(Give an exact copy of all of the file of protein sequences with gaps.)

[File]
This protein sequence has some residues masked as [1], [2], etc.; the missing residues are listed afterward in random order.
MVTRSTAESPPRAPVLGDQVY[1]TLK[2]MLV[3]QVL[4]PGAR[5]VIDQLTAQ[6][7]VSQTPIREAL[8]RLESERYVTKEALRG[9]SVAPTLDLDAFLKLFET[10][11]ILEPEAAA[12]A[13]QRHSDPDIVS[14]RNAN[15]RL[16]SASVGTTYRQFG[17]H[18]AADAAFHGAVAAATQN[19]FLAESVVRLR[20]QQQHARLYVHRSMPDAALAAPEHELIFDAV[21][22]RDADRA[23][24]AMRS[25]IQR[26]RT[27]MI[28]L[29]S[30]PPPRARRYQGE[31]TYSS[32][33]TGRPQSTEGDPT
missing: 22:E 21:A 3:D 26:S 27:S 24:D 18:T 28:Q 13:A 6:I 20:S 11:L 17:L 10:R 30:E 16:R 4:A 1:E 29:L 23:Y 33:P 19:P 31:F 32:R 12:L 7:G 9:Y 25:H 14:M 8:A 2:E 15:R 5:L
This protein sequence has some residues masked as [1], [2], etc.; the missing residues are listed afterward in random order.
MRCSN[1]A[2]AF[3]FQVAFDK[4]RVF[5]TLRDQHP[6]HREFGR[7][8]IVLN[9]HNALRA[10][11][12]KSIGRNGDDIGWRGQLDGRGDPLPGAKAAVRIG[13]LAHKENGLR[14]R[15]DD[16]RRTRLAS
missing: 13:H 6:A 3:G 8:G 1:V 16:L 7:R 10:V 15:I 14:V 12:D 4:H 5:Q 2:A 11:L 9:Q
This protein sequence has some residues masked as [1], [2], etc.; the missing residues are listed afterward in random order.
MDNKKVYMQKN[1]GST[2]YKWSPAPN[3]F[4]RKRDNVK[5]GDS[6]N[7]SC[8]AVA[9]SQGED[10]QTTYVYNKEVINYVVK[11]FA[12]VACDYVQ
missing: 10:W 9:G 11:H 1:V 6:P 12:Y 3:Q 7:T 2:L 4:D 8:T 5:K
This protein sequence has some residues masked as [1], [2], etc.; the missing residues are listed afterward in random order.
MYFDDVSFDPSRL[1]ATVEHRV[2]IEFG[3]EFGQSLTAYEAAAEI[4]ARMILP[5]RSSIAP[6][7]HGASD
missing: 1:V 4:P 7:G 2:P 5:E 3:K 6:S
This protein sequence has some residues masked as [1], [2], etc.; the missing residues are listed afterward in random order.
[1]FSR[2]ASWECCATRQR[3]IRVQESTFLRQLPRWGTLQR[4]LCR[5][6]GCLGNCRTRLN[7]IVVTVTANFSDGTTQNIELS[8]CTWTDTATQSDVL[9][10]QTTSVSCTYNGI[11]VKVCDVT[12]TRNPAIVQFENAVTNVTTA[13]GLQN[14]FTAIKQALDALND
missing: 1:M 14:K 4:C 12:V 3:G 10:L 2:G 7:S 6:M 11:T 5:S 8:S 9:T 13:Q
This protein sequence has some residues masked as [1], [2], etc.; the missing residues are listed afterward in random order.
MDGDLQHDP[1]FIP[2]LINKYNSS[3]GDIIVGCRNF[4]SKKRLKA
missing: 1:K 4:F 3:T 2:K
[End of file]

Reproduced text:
This protein sequence has some residues masked as [1], [2], etc.; the missing residues are listed afterward in random order.
MVTRSTAESPPRAPVLGDQVY[1]TLK[2]MLV[3]QVL[4]PGAR[5]VIDQLTAQ[6][7]VSQTPIREAL[8]RLESERYVTKEALRG[9]SVAPTLDLDAFLKLFET[10][11]ILEPEAAA[12]A[13]QRHSDPDIVS[14]RNAN[15]RL[16]SASVGTTYRQFG[17]H[18]AADAAFHGAVAAATQN[19]FLAESVVRLR[20]QQQHARLYVHRSMPDAALAAPEHELIFDAV[21][22]RDADRA[23][24]AMRS[25]IQR[26]RT[27]MI[28]L[29]S[30]PPPRARRYQGE[31]TYSS[32][33]TGRPQSTEGDPT
missing: 22:E 21:A 3:D 26:S 27:S 24:D 18:T 28:Q 13:A 6:I 20:S 11:L 17:L 10:R 30:E 16:R 4:A 1:E 29:L 23:Y 33:P 19:P 31:F 32:R 12:L 7:G 9:Y 25:H 14:M 8:A 2:E 15:R 5:L
This protein sequence has some residues masked as [1], [2], etc.; the missing residues are listed afterward in random order.
MRCSN[1]A[2]AF[3]FQVAFDK[4]RVF[5]TLRDQHP[6]HREFGR[7][8]IVLN[9]HNALRA[10][11][12]KSIGRNGDDIGWRGQLDGRGDPLPGAKAAVRIG[13]LAHKENGLR[14]R[15]DD[16]RRTRLAS
missing: 13:H 6:A 3:G 8:G 1:V 16:L 7:R 10:V 15:I 14:V 12:D 4:H 5:Q 2:A 11:L 9:Q
This protein sequence has some residues masked as [1], [2], etc.; the missing residues are listed afterward in random order.
MDNKKVYMQKN[1]GST[2]YKWSPAPN[3]F[4]RKRDNVK[5]GDS[6]N[7]SC[8]AVA[9]SQGED[10]QTTYVYNKEVINYVVK[11]FA[12]VACDYVQ
missing: 10:W 9:G 11:H 1:V 6:P 12:Y 3:Q 7:T 2:L 4:D 8:T 5:K
This protein sequence has some residues masked as [1], [2], etc.; the missing residues are listed afterward in random order.
MYFDDVSFDPSRL[1]ATVEHRV[2]IEFG[3]EFGQSLTAYEAAAEI[4]ARMILP[5]RSSIAP[6][7]HGASD
missing: 1:V 4:P 7:G 2:P 5:E 3:K 6:S
This protein sequence has some residues masked as [1], [2], etc.; the missing residues are listed afterward in random order.
[1]FSR[2]ASWECCATRQR[3]IRVQESTFLRQLPRWGTLQR[4]LCR[5][6]GCLGNCRTRLN[7]IVVTVTANFSDGTTQNIELS[8]CTWTDTATQSDVL[9][10]QTTSVSCTYNGI[11]VKVCDVT[12]TRNPAIVQFENAVTNVTTA[13]GLQN[14]FTAIKQALDALND
missing: 1:M 14:K 4:C 12:V 3:G 10:L 2:G 7:S 6:M 11:T 5:S 8:S 9:T 13:Q
This protein sequence has some residues masked as [1], [2], etc.; the missing residues are listed afterward in random order.
MDGDLQHDP[1]FIP[2]LINKYNSS[3]GDIIVGCRNF[4]SKKRLKA
missing: 1:K 4:F 3:T 2:K